This is a third look at the Bike Modal Share of Toronto. In this map I layered the Bike Accident map from Patrick Cain's Toronto Star blog on top of the Census 2006 bicycle modal share in Toronto. By graphically I mean that I just took the two images rotated them until they lined up and prettied them up. Not very sophisticated but the results speak for themselves.
In some respects the map is rather superficial. If we overlay cyclists traffic patterns, would we not expect to see the number of accidents as shown in this map? So if we compared trips to the number of accidents would we come up with a different map? ie., if the overall average collision rate is 1 (a number I made up for simplicity) for every thousand trips, we should see many more collisions on College St (high cycling use) when compared to Birchmount (low cycling use) when we look at the number of collisions for each -yet percentage wise they are the same. When the collision rate falls outside the average for a particular street then it becomes a concern.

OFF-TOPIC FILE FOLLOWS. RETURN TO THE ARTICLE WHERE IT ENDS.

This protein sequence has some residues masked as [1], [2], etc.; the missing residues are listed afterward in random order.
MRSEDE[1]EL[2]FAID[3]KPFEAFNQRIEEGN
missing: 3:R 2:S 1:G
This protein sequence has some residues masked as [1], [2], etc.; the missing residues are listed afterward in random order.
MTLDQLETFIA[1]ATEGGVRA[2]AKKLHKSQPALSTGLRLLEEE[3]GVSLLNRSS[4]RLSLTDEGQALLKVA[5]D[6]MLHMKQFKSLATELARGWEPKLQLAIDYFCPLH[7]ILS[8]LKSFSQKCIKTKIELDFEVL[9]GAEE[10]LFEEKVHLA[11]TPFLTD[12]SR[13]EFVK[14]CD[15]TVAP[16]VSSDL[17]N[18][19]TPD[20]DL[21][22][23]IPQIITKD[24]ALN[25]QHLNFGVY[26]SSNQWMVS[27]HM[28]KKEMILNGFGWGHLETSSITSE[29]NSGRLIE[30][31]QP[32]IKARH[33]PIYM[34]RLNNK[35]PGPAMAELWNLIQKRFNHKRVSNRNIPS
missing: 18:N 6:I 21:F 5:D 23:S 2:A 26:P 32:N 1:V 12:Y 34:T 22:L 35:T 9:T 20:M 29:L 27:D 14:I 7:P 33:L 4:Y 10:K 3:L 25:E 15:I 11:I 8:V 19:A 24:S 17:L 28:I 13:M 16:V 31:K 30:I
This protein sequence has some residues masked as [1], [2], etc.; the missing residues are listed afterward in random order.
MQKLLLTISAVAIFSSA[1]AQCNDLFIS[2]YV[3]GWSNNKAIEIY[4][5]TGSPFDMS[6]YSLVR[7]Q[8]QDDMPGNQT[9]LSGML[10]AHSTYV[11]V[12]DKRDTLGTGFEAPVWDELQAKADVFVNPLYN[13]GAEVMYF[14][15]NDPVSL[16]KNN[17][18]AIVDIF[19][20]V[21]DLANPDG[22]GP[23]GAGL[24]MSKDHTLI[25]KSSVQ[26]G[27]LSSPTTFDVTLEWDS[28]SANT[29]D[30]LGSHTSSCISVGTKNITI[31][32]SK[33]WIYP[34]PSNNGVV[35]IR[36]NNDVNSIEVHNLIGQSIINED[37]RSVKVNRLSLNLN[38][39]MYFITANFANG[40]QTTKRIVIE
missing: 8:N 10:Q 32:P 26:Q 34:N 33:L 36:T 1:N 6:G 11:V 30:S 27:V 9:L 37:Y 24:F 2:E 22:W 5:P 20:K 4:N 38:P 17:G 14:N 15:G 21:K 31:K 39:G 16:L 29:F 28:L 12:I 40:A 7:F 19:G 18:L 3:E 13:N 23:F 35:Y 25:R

I think that the map better describes cyclists traffic patterns rather than any problem areas. It shows us where resources should be spent on improving conditions for cyclists, Bloor/Danforth, Queen and Yonge are high on the list, simply because this is where they are riding.
I believe that this map provides a bit more relevance. Even though downtown looks like a pretty dangerous place when taking accidents on their own, if we take into account the 10 to 20 fold difference in cycling commuting numbers it doesn't look all that bad.
What the map still doesn't tell us is what area is the most dangerous. For that we'd have to have access to the numbers and try to correlate on a finer scale the number of accidents to absolute number of bike commuters. I wonder if the City staff are working on it? You'd think it would be somewhat useful for finding out what areas to improve.